In reflection of the financially vulnerable state of college broadcasting, Miami U. gives up control of its radio station, saving it money in a budget crisis but spelling the end of its locally produced programming.
Part of the enrollment boom at community colleges comes from those who have left four-year institutions. Their choices -- surprising to some -- are saving money and may improve their odds at earning bachelor's degrees.
Taseen Peterson is a portrait of the recession. A single father who worked as a loan officer in the mortgage industry, Peterson decided to go back to school as the real estate market dried up, figuring he’d ride out the downturn in college and come out the other end with a credential that would get him a higher paying job.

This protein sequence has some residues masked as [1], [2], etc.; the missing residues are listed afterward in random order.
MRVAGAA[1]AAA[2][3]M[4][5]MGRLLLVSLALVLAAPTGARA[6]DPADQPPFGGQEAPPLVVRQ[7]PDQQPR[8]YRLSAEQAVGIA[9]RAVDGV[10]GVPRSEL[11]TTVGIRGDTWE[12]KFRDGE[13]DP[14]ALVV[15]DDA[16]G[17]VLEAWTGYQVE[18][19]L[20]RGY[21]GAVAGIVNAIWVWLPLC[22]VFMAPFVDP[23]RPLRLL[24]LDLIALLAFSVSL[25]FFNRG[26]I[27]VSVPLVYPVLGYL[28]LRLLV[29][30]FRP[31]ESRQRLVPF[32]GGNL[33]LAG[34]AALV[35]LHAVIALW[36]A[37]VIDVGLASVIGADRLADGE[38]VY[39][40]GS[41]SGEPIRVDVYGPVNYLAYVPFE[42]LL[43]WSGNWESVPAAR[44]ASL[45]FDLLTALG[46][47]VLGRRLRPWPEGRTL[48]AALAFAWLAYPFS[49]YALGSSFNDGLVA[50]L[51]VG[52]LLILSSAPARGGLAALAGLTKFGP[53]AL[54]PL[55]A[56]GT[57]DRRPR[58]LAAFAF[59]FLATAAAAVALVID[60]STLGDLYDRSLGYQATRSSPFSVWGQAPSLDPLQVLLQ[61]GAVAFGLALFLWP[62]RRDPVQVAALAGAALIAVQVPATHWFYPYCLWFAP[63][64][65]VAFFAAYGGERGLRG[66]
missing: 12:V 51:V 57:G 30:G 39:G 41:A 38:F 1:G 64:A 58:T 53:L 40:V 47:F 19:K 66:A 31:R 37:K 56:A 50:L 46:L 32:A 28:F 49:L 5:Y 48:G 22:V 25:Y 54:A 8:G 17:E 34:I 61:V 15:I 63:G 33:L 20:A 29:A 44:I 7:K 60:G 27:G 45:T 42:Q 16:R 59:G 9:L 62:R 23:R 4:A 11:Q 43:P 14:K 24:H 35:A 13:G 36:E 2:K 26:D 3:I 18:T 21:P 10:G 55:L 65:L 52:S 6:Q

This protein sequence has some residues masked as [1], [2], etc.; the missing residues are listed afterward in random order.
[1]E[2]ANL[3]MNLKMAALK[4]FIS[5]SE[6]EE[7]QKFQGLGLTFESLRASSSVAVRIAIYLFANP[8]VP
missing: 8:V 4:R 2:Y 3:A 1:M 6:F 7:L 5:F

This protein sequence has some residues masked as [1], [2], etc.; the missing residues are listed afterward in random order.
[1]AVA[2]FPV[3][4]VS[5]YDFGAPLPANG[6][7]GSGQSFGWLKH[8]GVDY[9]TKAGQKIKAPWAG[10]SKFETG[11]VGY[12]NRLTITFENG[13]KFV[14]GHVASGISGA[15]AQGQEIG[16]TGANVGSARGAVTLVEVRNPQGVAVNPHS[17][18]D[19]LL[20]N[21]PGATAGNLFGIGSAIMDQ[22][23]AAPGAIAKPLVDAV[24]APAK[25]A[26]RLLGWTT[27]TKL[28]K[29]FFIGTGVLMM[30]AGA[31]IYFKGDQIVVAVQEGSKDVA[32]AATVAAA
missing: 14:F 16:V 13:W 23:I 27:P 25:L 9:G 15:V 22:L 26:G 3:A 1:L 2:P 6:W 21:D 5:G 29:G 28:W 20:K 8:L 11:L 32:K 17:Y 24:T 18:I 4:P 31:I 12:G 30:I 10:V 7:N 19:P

Ohio community college president admits he is getting rid of English professor, who happens to be critic, in violation of union contract, and ending job of adjunct because he does not like his criticism either.
If the late Pat Tillman’s legacy is that of selflessness, then it seems fitting that the foundation created in the professional football star-turned-soldier’s name would ask the same of the veterans it serves.
BALTIMORE – By opening on-campus preventative care centers that both serve the uninsured and provide allied health students with real-world clinical experience, one community college is trying to remedy the health care crisis in its own backyard.
Faculty leaders at Ohio University are lobbying the administration to significantly reduce the amount of money from the institution’s operating budget used to subsidize its intercollegiate athletics program, arguing that the program’s “unsustainable expenditures” jeopardize the university’s ability to “prioritize academics."